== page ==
CHA chief discusses future of research

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CHA chief discusses future of research

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Cha Kwang-yul, Chairman of CHA Medical Group

The growth story of CHA Hospital can traced to the history of reproductive medicine: Researchers there developed a remarkable solution to infertility, a condition the global medical establishment previously considered to be impossible to treat.

The team’s fertilization of immature eggs and frozen eggs changed the field of reproductive medicine. With the study, the team received numerous awards from the world’s most renowned medical societies and later exported the technology to the United States.

The American Society for Reproductive Medicine (ASRM) even created a stem cell award in 2011 in recognition of the medical group’s contributions in stem cell and infertility studies.

At the center of such achievements is CHA Chairman Cha Kwang-yul.

At the end of May, Cha opened a bioresearch complex in Pangyo Techno Valley, Seongnam, Gyeonggi, where the medical group’s seven biotech research institutes relocated to maximize cooperation.

The researcher hopes the 11-story research center will contribute in building a strong bioindustry in Korea.



Q. You’re already busy working as chairman of CHA Medical Group. What made you decide to take on another job as the first president of the research complex?

A. The complex brought together our seven research institutes, each of which studies a different field. Soon, when their relocation is complete, a total of 2,000 researchers from the industry and academia will be working there.

I hope this place enables communication and convergence among research sectors and study areas. For instance, two top researchers from reproductive medicine and cancer can easily start talking with each other. Such exchanges could initiate the birth of entirely new innovative technologies and nurture top researchers in the field.

However, such synergy cannot be effective before cooperative mechanisms really receive a boost. That’s why I thought there should be a manager who can really push the convergence process to accelerate.



How does this research complex enable convergence and communication?

All research institutes [under CHA Medical Group] that study different things such as dielectric substance, biomedical science, cancer and stem cells, as well as our animal testing center, pharmaceutical and biotech companies, are entering this complex. There’s not just one building; there is a big hall where researchers from different departments gather and freely talk about research ideas. I believe such communication can eventually lead to an actual joint project, experiments and commercialization of research results.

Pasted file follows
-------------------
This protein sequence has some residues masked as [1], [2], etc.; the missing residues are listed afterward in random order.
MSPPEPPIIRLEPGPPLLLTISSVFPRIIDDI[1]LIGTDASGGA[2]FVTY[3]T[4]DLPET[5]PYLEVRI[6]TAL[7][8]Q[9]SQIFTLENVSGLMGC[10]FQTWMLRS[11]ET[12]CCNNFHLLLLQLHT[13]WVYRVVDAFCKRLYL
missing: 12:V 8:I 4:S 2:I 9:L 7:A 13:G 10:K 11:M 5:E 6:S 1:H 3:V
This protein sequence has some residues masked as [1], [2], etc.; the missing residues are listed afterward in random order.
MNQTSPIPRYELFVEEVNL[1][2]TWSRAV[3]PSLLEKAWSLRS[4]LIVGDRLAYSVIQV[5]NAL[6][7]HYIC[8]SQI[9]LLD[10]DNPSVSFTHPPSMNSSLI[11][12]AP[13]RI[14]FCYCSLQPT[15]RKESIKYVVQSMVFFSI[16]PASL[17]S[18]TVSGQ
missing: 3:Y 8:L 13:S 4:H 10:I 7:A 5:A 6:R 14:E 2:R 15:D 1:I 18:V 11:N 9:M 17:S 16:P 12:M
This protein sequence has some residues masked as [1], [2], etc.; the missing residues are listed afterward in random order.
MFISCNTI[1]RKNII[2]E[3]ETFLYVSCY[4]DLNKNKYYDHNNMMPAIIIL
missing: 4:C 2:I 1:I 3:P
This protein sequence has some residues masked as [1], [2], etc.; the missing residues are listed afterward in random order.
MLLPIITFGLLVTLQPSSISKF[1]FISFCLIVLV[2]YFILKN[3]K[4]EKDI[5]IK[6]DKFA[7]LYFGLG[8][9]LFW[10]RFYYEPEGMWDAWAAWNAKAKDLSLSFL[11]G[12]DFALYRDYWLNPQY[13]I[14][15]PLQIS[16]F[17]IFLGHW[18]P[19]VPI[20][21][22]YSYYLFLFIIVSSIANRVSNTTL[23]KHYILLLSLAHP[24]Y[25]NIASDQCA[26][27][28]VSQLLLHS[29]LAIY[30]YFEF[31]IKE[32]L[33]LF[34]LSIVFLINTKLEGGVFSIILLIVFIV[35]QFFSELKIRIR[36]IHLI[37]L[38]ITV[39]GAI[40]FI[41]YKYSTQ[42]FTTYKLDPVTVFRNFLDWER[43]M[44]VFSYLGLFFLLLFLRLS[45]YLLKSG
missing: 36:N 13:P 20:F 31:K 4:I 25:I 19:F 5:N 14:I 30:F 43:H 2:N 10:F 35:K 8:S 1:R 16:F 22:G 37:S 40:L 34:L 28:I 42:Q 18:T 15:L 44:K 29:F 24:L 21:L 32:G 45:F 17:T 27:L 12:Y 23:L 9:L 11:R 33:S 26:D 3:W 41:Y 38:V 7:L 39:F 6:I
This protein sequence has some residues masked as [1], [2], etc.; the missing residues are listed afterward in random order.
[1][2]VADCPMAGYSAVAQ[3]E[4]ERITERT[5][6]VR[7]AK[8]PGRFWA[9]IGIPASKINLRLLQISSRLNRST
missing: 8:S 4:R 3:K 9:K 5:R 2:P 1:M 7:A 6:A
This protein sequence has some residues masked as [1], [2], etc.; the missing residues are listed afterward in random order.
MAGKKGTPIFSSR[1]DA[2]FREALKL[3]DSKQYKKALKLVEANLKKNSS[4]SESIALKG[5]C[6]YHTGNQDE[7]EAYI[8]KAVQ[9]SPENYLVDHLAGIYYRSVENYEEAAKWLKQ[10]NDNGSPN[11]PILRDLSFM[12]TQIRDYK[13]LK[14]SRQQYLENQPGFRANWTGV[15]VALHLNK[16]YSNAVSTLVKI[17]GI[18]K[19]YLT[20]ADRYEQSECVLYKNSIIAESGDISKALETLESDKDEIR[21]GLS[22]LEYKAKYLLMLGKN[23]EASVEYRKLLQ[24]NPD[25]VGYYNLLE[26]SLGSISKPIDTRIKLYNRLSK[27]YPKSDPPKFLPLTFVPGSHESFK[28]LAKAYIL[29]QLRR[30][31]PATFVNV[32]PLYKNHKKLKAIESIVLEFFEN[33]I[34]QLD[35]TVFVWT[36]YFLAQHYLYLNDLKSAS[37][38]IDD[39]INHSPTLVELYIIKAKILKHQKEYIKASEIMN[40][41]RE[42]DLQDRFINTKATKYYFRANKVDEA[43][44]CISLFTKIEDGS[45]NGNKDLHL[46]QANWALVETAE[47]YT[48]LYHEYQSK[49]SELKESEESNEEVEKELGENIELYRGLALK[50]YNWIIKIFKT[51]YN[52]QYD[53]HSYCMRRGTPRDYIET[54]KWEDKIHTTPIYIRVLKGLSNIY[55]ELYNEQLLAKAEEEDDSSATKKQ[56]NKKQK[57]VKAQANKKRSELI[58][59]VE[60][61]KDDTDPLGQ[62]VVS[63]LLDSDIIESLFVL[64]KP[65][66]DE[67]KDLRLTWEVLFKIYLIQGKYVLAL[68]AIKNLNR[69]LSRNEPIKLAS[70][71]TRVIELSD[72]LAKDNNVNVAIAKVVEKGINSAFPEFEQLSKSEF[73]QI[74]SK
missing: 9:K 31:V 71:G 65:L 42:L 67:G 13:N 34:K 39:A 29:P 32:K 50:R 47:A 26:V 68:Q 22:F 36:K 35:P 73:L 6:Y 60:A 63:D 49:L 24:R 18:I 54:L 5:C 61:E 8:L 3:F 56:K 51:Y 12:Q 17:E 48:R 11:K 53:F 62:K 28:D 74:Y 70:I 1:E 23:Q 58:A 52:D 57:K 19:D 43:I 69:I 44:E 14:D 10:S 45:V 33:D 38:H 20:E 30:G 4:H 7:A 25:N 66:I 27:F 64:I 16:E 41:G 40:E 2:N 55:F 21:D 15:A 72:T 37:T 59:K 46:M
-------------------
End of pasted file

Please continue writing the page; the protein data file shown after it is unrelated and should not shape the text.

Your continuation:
Such a system is unprecedented in the science field. Even at Harvard University, basic medical departments and clinical medicine buildings are separated by a street sitting between the two buildings.

The two parties don’t get to communicate largely due to psychological distance. This means that basic medicine researchers don’t know enough about actual diseases and clinical cases, while medical doctors who do clinical activities lack knowledge about drugs and related study areas. Closing the gap between basic and clinical medicine is the key solution to accelerating development of overall medical science. From this perspective, because CHA Hospitals are research oriented, our medical science professors, whose focus is on research, spend only two days a week meeting patients. The other days, they perform research at the complex.



What is the strength of CHA Bio and Disotech [the health care solution and drug developer at CHA Medical Group]?

The company started developing embryonic stem cells in 1998. It is one of few companies that has simultaneously conducted 30 years of reproductive medicine research and 20 years of stem cell studies.



The government support and public curiosity about stem cells rapidly got cold after Dr. Hwang Woo-suk’s research paper scandal. Despite the external difficulties, what made you continue your investment in this area?